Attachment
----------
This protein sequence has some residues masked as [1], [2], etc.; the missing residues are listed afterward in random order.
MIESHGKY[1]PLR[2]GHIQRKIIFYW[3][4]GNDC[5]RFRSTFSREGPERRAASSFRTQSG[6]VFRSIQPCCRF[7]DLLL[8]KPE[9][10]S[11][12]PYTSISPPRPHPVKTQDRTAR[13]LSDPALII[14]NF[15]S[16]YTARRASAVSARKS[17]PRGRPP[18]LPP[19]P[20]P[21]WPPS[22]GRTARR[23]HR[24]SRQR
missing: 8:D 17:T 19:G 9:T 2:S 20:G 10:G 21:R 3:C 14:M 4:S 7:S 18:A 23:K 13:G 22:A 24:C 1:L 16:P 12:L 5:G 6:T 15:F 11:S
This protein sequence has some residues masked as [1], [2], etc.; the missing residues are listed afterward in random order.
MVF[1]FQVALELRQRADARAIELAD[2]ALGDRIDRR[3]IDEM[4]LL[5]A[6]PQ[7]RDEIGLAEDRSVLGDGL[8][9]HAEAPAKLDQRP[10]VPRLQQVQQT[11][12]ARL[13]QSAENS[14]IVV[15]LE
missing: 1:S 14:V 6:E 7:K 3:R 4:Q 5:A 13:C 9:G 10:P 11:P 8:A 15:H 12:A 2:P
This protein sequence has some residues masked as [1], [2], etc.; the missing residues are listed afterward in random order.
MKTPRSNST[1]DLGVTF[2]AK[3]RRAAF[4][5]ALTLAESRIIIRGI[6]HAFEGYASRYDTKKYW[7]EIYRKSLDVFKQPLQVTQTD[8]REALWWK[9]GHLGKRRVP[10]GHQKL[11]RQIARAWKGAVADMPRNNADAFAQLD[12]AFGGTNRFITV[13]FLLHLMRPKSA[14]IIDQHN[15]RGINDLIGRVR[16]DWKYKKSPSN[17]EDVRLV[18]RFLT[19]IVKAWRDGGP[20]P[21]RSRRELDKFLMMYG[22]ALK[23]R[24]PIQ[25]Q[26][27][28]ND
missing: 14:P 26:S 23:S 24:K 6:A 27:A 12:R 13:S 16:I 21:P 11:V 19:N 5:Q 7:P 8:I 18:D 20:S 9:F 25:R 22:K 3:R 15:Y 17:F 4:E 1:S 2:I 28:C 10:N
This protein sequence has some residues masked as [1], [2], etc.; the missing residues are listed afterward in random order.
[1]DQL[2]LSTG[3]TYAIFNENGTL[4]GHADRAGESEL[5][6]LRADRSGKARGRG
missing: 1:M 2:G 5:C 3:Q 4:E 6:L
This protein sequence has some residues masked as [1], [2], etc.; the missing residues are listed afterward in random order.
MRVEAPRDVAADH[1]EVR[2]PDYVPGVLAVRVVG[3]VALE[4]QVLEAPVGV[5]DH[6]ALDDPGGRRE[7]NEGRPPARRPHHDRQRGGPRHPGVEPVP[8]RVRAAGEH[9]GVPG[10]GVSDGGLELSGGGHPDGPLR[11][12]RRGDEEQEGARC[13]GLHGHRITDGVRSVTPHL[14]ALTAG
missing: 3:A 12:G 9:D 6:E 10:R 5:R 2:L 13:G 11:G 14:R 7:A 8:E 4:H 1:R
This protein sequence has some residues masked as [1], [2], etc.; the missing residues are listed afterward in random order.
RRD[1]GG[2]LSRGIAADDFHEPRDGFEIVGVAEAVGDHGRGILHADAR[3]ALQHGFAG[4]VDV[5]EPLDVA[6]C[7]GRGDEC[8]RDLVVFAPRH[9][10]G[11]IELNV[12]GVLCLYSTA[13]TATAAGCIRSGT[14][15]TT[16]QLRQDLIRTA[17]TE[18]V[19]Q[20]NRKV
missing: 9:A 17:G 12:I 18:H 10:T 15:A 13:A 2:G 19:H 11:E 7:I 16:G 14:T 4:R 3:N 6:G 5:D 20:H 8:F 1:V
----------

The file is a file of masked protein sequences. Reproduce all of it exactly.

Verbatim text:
This protein sequence has some residues masked as [1], [2], etc.; the missing residues are listed afterward in random order.
MIESHGKY[1]PLR[2]GHIQRKIIFYW[3][4]GNDC[5]RFRSTFSREGPERRAASSFRTQSG[6]VFRSIQPCCRF[7]DLLL[8]KPE[9][10]S[11][12]PYTSISPPRPHPVKTQDRTAR[13]LSDPALII[14]NF[15]S[16]YTARRASAVSARKS[17]PRGRPP[18]LPP[19]P[20]P[21]WPPS[22]GRTARR[23]HR[24]SRQR
missing: 8:D 17:T 19:G 9:T 2:S 20:G 10:G 21:R 3:C 14:M 4:S 7:S 18:A 23:K 13:G 22:A 24:C 1:L 16:P 12:L 5:G 6:T 15:F 11:S
This protein sequence has some residues masked as [1], [2], etc.; the missing residues are listed afterward in random order.
MVF[1]FQVALELRQRADARAIELAD[2]ALGDRIDRR[3]IDEM[4]LL[5]A[6]PQ[7]RDEIGLAEDRSVLGDGL[8][9]HAEAPAKLDQRP[10]VPRLQQVQQT[11][12]ARL[13]QSAENS[14]IVV[15]LE
missing: 1:S 14:V 6:E 7:K 3:R 4:Q 5:A 13:C 9:G 10:P 11:P 8:A 15:H 12:A 2:P
This protein sequence has some residues masked as [1], [2], etc.; the missing residues are listed afterward in random order.
MKTPRSNST[1]DLGVTF[2]AK[3]RRAAF[4][5]ALTLAESRIIIRGI[6]HAFEGYASRYDTKKYW[7]EIYRKSLDVFKQPLQVTQTD[8]REALWWK[9]GHLGKRRVP[10]GHQKL[11]RQIARAWKGAVADMPRNNADAFAQLD[12]AFGGTNRFITV[13]FLLHLMRPKSA[14]IIDQHN[15]RGINDLIGRVR[16]DWKYKKSPSN[17]EDVRLV[18]RFLT[19]IVKAWRDGGP[20]P[21]RSRRELDKFLMMYG[22]ALK[23]R[24]PIQ[25]Q[26][27][28]ND
missing: 14:P 26:S 23:S 24:K 6:A 27:A 12:R 13:S 16:I 21:P 11:V 19:N 5:Q 7:P 8:I 18:D 20:S 9:F 25:R 22:K 3:R 15:Y 17:F 4:E 1:S 2:I 28:C 10:N
This protein sequence has some residues masked as [1], [2], etc.; the missing residues are listed afterward in random order.
[1]DQL[2]LSTG[3]TYAIFNENGTL[4]GHADRAGESEL[5][6]LRADRSGKARGRG
missing: 1:M 2:G 5:C 3:Q 4:E 6:L
This protein sequence has some residues masked as [1], [2], etc.; the missing residues are listed afterward in random order.
MRVEAPRDVAADH[1]EVR[2]PDYVPGVLAVRVVG[3]VALE[4]QVLEAPVGV[5]DH[6]ALDDPGGRRE[7]NEGRPPARRPHHDRQRGGPRHPGVEPVP[8]RVRAAGEH[9]GVPG[10]GVSDGGLELSGGGHPDGPLR[11][12]RRGDEEQEGARC[13]GLHGHRITDGVRSVTPHL[14]ALTAG
missing: 3:A 12:G 9:D 6:E 10:R 5:R 2:L 13:G 11:G 14:R 7:A 8:E 4:H 1:R
This protein sequence has some residues masked as [1], [2], etc.; the missing residues are listed afterward in random order.
RRD[1]GG[2]LSRGIAADDFHEPRDGFEIVGVAEAVGDHGRGILHADAR[3]ALQHGFAG[4]VDV[5]EPLDVA[6]C[7]GRGDEC[8]RDLVVFAPRH[9][10]G[11]IELNV[12]GVLCLYSTA[13]TATAAGCIRSGT[14][15]TT[16]QLRQDLIRTA[17]TE[18]V[19]Q[20]NRKV
missing: 9:A 17:G 12:I 18:H 10:T 15:A 13:A 2:G 19:H 11:E 7:I 16:G 14:T 4:R 3:N 6:G 5:D 20:H 8:F 1:V